Good playwrights, like good composers, can find music in anything. With the highly expressionist Machinal, Sophie Treadwell found the music in drudgery. With its new production of the play at Theater for a New City, One Year Lease has found the drudgery in drudgery.
But let's be fair - Machinal is not a simple piece. First produced on Broadway in 1928, and based on the Ruth Snyder trial (which Treadwell covered as a reporter), it demands a certain degree of abstractness in its staging and presentation to be balanced with musical movements, tempo and dynamic variations, and frequent and radical changes in phrasing. Machinal is so much like a symphony of words, actions, and feelings that it almost requires a conductor rather than a director.
Unfortunately, Ianthe Demos has attempted to direct the play into submission resulting in anything but a well-oiled machine. That's not to say that Demos hasn't tried to evoke the proper atmosphere - she has. She's had set designer James Hunting transform the theater into what looks like the stifling bowels of a manufacturing plant, asked costume designer Kay Lee to clothe her actors primarily in sexless utilitarian uniforms, and coerced Mike Riggs to design lights that hit the stage from every imaginable harsh angle (including below).
But making the play look like a machine and act like one are two very different things. Demos doesn't have a good handle on the rhythms and counterpoints of the dialogue, much of which is delivered by the actors in a very throwaway style. This is never more damaging than in the first scene, set in an office, where actors' lines overlap with office equipment to create an ear-pounding mosaic of elements of the modern workaday world; Demos's staging of this critical scene barely registers, and the rest of the play suffers as a result.
Demos seems to have staging troubles throughout. It's not just that she never precisely delineates the industrial phoniness of life that drives the play's central figure, Helen (Ariane Barbanell), to marriage, motherhood, adultery, and then murder. Her very handling of the actors suggests she's a bit out of her element -- she's directed Barbanell, for example, not as a caged animal but someone who is vacant or, at best, mildly annoyed. This is the woman so stifled by modern life she comes to see death, of others or herself, as the ultimate freedom?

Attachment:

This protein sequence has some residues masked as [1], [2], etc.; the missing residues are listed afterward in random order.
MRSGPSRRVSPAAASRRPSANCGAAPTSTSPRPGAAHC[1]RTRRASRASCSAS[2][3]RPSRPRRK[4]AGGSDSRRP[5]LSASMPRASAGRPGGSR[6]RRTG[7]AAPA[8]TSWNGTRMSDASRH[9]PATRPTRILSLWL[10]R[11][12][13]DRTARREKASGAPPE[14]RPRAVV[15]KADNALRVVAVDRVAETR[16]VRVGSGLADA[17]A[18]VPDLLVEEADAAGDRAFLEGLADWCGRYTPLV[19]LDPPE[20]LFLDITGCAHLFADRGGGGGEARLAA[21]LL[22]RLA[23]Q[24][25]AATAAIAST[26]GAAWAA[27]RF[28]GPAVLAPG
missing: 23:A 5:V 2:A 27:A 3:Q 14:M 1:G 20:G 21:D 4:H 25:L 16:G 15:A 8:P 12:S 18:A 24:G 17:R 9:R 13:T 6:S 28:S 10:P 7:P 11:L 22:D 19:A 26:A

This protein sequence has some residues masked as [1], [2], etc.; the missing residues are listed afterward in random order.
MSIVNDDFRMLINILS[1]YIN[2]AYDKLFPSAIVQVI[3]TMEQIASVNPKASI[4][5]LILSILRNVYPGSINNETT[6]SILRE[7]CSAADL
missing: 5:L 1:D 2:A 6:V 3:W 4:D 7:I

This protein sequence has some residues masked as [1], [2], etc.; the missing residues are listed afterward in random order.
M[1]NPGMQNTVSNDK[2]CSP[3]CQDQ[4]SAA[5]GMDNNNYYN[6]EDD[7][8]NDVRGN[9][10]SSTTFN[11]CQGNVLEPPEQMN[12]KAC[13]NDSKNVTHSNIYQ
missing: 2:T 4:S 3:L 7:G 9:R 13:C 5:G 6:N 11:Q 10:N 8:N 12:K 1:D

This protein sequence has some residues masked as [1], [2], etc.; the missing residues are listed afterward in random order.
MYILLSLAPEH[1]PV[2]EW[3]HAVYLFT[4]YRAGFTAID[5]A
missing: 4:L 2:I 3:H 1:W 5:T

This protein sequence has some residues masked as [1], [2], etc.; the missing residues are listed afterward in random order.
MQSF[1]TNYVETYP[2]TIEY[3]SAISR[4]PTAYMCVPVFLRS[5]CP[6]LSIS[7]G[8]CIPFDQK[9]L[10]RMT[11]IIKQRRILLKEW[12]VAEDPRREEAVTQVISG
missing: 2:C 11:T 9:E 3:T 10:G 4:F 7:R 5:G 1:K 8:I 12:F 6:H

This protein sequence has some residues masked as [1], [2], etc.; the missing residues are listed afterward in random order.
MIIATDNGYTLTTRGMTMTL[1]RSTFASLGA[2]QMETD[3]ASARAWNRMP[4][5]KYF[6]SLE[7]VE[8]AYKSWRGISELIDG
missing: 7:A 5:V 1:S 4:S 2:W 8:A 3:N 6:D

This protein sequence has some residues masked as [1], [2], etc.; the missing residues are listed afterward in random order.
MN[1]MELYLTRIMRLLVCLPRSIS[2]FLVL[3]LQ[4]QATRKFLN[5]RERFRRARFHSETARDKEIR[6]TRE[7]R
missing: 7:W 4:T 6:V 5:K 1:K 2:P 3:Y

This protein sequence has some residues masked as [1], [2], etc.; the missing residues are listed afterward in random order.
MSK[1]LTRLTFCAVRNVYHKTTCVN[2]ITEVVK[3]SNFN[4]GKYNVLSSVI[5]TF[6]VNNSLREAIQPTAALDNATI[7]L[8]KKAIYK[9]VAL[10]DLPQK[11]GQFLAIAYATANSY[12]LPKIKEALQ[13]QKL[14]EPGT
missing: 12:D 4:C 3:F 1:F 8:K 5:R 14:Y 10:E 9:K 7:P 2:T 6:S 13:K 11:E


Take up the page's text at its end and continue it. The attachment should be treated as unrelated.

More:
Demos's staging of the supporting actors is little better -- she has them perched high on ladders in the central stage area and hidden in various places around the theater, often making it difficult to determine who's saying what or where the speaker is. Later in the show, Demos solves this by placing the actors directly in front of rows of seats, blocking some audience members' views, also not an ideal solution.
Of the actors, only Bill Coelius as Helen's boss and eventual husband (and victim) compensates for the nuances Demos has missed, balancing the promise of security with the suffocative geniality and conformity that drives Helen to murder. It's difficult to see why Helen would be inspired by Durand Ford, who plays her illicit lover with emotional detachment so complete and stony, he seems almost more ideal for Helen. Brian Armstrong has a few interesting moments as Helen's pandering defense attorney, and Jack McGowan's fey prosecutor is worth an unintentional laugh or two, but none of the other ensemble members is particularly distinctive.
It's easy to see why a director would be tempted and challenged by the captivating and musical Machinal, and Demos deserves credit for attempting such a daunting play. But she, and other directors attracted to Treadwell's masterful play, would do well to remember that even plays that speak for themselves can't stage themselves, and any director with a "foolproof" script still has a tremendous amount of work ahead of them.
One Year Lease